Restorative Practices for Moments of Rest

As a Londoner, you learn to ignore the weather or let it bully you into a corner memorizing the cracks of your walls and ceilings. The absence of light can be a disappointment or an opportunity for restorative practices to do some good work, it’s really a choice isn’t it?

Before we left American soil I was warned about long, dark, dreary days of cold, wet, and drizzle. And maybe it’s just me, but I heard those thoughtful warnings more as challenge to be conquered than facts to be accepted. Come, let’s go on a misty walk together and picture ourselves as characters in an English novel.





The Light is always present and like a good game of hide and seek with the Creator, I am determined to find, capture and bask in the brightness.

Light will overcome the darkness and our circumstances are not a deterrent unless we succumb.


During a period of my teenage years, I was alone and without parental presence, living with a friend’s family who graciously took me in. Lying on a bed in a new room, I flipped through stacks of magazines, cutting out photographs for a history project. I knew I was going to make an A because the pictures were stunning, unlike anything I’d ever seen before.

Those photos gave me hope, not just because I had to finish an assignment but because the beauty spoke of possibility beyond circumstance. I longed to experience what I was seeing.

In absence we identify what we long for deep in the soul. And in order for change to happen, we must long for something first.

What do you long for right now? How could God be using the absence of something longed for as a way to challenge your faith?






Last Wednesday, I took the risk of pushing work aside to be present with women from church, touring Isabella Plantation with my camera. On paths surrounded by a patchwork of vibrant azalea and rhododendron during the height of their showing off. It was only afterward that I realized the rain held off until we were all safely back inside our cars. The sun was hiding but we rested for a few hours in awe of God’s creation.

In the absence of rest, we identify where we need God. And in Sabbath our longings are fulfilled in Him.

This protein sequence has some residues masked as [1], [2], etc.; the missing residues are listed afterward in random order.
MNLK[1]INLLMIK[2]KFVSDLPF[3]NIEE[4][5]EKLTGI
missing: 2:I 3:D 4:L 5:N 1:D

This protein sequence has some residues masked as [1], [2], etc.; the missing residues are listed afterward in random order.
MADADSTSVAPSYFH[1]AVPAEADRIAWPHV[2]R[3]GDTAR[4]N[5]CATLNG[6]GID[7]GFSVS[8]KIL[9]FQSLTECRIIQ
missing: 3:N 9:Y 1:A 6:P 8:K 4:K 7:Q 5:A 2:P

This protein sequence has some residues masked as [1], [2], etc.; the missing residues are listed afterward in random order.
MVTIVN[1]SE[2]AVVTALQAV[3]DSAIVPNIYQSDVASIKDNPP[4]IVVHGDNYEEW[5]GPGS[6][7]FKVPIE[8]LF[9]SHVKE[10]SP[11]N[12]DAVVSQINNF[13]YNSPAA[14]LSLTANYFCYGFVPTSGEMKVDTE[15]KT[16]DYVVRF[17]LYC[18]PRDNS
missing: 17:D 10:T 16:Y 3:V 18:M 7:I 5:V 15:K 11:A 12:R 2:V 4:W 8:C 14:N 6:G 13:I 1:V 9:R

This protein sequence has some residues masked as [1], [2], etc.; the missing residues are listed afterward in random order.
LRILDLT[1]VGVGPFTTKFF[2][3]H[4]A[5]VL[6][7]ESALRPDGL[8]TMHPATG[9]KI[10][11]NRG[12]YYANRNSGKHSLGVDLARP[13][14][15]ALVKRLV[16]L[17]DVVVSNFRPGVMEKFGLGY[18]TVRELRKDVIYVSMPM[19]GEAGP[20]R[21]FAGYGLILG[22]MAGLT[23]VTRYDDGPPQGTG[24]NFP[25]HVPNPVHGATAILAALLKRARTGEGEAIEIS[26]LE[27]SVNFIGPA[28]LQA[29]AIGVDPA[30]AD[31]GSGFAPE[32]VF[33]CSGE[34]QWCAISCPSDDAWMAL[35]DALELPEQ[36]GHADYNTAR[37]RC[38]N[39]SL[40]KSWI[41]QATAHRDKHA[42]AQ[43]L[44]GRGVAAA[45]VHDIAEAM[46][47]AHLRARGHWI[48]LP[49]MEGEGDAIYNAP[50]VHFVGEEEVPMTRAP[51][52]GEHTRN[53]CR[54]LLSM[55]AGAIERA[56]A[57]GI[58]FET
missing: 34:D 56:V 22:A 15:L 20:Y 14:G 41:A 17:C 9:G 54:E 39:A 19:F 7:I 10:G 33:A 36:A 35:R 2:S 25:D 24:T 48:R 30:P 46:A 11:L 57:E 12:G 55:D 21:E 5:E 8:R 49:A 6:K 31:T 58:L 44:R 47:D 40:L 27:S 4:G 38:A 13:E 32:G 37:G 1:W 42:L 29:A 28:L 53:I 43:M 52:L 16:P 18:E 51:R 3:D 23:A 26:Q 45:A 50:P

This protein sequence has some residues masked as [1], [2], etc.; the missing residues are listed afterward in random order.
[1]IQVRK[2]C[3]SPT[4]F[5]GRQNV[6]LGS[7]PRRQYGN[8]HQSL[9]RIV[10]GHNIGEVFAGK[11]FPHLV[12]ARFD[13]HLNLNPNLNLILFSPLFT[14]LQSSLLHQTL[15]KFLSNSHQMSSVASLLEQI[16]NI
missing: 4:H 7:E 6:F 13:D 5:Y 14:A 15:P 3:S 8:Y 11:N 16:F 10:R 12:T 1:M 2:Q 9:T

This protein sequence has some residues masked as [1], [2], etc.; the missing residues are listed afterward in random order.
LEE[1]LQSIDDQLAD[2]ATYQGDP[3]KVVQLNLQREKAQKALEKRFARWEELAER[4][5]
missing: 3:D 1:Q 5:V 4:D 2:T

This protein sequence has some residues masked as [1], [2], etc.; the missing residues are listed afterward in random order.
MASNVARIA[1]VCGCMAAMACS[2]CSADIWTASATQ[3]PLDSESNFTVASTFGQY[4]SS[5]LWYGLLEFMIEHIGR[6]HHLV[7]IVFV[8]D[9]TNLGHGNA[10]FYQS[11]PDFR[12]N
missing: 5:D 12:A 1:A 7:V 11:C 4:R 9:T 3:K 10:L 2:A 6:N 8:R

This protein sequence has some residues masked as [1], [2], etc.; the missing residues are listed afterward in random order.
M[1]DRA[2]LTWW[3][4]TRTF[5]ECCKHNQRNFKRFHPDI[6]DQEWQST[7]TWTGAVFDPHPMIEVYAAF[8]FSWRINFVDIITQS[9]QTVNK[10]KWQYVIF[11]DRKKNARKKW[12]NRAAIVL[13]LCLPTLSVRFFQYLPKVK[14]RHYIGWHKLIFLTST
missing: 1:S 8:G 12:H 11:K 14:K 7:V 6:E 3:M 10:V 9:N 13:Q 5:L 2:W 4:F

Sit down, take in your surroundings and find the beauty among the mess. I challenge you.

Sabbath moments cultivate a sunny heart whatever the climate of life circumstance.

Take a meander, then tell me about it in the comments.

Want to make rest a rhythm of life, not just something you fill in between the cracks of your busyness? Join the Sabbath Society. Follow Sabbath-keepers in community with the hashtag #SabbathSociety and #RhythmsOfRest on Twitter and Instagram and our Pinterest board, Surrendering to Sabbath.


3 Reasons Why It’s Time to Rest from Hospitality


Join me on Instagram @shellymiller120 for more photos.

A few years ago, shortly after I moved to South Carolina, I welcomed my extended family over for dinner during one of their annual summer visits to our resort community. As I was giving my Dad a tour of our beautiful new house, traipsing through the huge master bathroom and delighting in our spacious kitchen, I pointed out how worn the carpet was in most every room. I lamented about not having enough financial room in our contract to replace bad carpeting with wood floors like we planned.

Instead of being thankful for an extravagance of riches, I was defining our transition by the stained carpet. I didn’t realize I was highlighting the negatives until my Dad brought it up later in an email.

After reading his words, I pushed my chair back from my desk, hung my head down and repented. He was right, I was ungrateful.